Running for Health? Moderation is Key. You don’t have to be a marathon runner to reap full benefits, according to a new study.
February 25, 2015
When it comes to the health benefits of running, you don’t have to be a marathoner to extend your life, according to a study that identified the ideal amount of exercise needed to reduce risk of mortality among runners.
Published in the Journal of the American College of Cardiology, this study investigated the relationship between jogging and risk of death among healthy adults participating in the Copenhagen City Heart Study. Researchers focused on pace, quantity and frequency of jogging to identify exactly how much exercise is needed to achieve maximum health benefits. Initial findings of the Copenhagen City Heart Study suggest that light jogging a few times a week may be more beneficial than vigorous running. Researchers hoped to fine tune these findings through further analysis.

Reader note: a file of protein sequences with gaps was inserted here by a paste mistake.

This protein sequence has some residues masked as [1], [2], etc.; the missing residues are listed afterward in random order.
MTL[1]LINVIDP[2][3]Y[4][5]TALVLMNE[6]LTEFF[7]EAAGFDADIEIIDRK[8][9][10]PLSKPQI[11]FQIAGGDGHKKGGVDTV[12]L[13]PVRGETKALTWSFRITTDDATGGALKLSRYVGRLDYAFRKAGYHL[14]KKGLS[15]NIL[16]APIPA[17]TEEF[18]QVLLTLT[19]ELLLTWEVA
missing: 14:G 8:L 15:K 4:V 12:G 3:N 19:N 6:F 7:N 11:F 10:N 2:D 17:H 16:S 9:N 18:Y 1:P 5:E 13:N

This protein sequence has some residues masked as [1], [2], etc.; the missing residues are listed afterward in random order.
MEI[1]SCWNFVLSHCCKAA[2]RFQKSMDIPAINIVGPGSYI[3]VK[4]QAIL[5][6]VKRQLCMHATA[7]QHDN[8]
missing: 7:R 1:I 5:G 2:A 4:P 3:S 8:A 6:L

A total of 1,098 healthy joggers and 3,950 healthy non-joggers were included in the study. Upon enrollment in 2001, study participants provided information about their physical activity levels, and researchers continued to track their health for up to 12 years. After analysis, researchers found that light jogging 2-3 times a week for anywhere from 1-2.4 hours was associated with the lowest mortality and reduced risk of death by up to 78% compared to non-runners. Perhaps most interesting, light and moderate joggers had the lowest risk of death among runners, while strenuous runners actually had similar risk of death compared to non-runners.
These findings suggest that moderation is key when it comes to running, as light jogging a few times a week may help extend life more than frequent vigorous running. As authors argue, strenuous activity may not be necessary to improve longevity and could actually reduce the health benefits of light or moderate physical activity.